Energy Realpolitik
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Energy Realpolitik

Amy Myers Jaffe delves into the underlying forces shaping global energy.

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Explosions that damaged two tankers south of the Strait of Hormuz on June 13, 2019 come a month after four vessels were targeted in "sabotage attacks" off the coast of the United Arab Emirates. ISNA/Handout via REUTERS

Iran, the Strait of Hormuz, and Hard Power

I woke up this morning thinking I would write a blog explaining just how challenging it would be for Iran to close the Strait of Hormuz for a prolonged period of time. This is not to say that there could not be a battle in the waterway: Iran has lots of conventional weapons, including mines, submarines, a large fleet of speed boats (think the USS Cole bombing), torpedoes, and missile batteries. But I thought to myself, why would Iran want to give the U.S. Read More

June 14, 2019

Energy and Environment
Future Climate Shifts Could Pose Risks to the U.S. Energy System

As the need for U.S. federal government engagement on climate change becomes more pressing, various leaders and agencies are stepping into the void. This week, the U.S. Government Accountability Office, a legislative branch government agency that provides evaluation and investigation services for the U.S. Congress, issued a report critical of the U.S.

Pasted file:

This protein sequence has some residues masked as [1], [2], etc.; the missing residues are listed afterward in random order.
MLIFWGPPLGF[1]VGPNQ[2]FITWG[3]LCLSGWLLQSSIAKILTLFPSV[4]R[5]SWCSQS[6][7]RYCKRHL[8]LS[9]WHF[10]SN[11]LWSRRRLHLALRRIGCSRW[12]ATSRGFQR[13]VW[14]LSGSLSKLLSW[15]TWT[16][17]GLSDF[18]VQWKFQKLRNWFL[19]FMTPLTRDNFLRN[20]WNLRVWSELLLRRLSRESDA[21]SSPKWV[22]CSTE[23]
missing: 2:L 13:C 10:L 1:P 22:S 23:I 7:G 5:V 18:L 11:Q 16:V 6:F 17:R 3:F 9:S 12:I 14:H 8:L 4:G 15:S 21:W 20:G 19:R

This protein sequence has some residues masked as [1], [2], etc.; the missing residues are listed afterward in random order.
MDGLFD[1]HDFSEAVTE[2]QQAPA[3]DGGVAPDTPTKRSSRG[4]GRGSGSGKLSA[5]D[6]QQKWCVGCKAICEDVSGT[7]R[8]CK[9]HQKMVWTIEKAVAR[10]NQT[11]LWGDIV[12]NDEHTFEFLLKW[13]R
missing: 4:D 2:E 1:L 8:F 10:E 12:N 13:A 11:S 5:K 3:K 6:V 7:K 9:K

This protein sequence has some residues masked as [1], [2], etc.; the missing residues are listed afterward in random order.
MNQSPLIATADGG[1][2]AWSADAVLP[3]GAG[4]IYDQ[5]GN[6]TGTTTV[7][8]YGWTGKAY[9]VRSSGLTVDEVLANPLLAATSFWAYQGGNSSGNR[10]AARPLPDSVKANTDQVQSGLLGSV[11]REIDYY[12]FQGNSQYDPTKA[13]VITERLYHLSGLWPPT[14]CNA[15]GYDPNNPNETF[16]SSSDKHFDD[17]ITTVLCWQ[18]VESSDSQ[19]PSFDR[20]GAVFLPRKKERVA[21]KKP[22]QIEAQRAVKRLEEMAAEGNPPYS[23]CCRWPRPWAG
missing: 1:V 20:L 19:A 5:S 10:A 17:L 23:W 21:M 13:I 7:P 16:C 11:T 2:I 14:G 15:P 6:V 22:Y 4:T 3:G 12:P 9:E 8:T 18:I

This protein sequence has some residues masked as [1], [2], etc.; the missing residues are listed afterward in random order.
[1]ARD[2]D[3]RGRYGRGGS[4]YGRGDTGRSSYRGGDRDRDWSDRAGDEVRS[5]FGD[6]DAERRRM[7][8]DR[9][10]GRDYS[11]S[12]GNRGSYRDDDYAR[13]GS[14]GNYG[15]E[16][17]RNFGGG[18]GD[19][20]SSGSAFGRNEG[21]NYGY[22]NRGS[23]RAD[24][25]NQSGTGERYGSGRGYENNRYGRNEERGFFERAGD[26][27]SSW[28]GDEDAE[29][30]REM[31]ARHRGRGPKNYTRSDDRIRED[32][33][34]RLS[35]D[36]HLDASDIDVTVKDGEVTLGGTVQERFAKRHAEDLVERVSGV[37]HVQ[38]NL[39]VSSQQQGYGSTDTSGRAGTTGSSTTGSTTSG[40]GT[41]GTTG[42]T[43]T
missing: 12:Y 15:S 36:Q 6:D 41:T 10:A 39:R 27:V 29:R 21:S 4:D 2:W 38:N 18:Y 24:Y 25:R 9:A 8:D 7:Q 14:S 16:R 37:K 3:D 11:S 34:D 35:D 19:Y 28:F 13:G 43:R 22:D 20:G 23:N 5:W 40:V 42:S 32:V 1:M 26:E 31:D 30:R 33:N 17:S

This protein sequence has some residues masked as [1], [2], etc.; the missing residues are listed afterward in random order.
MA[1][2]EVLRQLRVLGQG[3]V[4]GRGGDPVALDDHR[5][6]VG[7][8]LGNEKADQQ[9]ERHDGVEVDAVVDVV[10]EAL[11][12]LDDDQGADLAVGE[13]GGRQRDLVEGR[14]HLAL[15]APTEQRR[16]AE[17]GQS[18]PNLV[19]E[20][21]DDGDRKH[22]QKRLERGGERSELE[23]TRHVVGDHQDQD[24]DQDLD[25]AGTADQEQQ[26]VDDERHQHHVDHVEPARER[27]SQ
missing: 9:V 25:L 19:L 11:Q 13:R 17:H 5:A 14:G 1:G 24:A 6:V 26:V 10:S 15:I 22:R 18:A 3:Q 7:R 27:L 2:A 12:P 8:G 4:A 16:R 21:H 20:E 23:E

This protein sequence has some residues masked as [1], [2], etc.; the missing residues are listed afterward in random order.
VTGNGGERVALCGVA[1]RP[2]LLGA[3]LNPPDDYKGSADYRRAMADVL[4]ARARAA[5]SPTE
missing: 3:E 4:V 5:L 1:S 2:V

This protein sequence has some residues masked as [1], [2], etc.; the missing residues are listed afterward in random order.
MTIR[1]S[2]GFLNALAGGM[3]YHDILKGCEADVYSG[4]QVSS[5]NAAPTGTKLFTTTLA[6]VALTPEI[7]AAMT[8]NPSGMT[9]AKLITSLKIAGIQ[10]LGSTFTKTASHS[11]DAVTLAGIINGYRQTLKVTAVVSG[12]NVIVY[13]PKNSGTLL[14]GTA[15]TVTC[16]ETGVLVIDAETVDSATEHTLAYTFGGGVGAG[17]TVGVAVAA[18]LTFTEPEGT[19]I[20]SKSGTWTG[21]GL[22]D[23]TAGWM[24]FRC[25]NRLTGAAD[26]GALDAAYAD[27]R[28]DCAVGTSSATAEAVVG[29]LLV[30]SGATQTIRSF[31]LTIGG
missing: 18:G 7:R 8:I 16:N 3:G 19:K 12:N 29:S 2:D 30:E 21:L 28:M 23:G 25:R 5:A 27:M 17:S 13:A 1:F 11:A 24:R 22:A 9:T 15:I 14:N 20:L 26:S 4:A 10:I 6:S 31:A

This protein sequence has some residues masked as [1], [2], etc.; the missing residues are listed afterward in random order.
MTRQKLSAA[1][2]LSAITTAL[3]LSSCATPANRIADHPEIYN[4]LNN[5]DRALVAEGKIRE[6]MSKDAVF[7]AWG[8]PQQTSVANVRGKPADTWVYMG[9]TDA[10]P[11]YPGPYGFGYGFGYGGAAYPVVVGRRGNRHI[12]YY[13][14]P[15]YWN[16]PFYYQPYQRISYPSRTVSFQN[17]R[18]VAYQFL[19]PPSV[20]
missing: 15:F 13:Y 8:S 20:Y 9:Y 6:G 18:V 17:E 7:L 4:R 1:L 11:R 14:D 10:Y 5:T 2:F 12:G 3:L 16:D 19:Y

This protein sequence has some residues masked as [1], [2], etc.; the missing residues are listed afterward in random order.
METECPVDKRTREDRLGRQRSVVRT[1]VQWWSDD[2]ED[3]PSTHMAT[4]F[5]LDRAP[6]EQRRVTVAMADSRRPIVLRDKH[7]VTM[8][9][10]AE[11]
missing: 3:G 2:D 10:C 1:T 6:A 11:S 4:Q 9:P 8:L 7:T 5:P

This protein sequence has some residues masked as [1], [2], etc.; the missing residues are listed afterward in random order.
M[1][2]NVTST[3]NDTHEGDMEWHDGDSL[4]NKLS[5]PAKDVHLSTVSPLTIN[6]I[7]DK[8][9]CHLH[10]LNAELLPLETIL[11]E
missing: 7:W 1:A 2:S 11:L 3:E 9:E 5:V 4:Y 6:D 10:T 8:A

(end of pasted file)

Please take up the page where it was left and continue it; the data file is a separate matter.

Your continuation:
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June 7, 2019

China
Is OPEC China's Problem?

The decision by the United States to wind down waivers on U.S. sanctions against Iranian oil exports has laid bare some new realities about oil geopolitics that were previously not well understood.

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May 31, 2019

Technology and Innovation
What 5G Means for Energy

This is a guest post by Chris Bronk, assistant professor of computer and information systems and associate director of the Center for Information Security Research and Education at the University of Houston.

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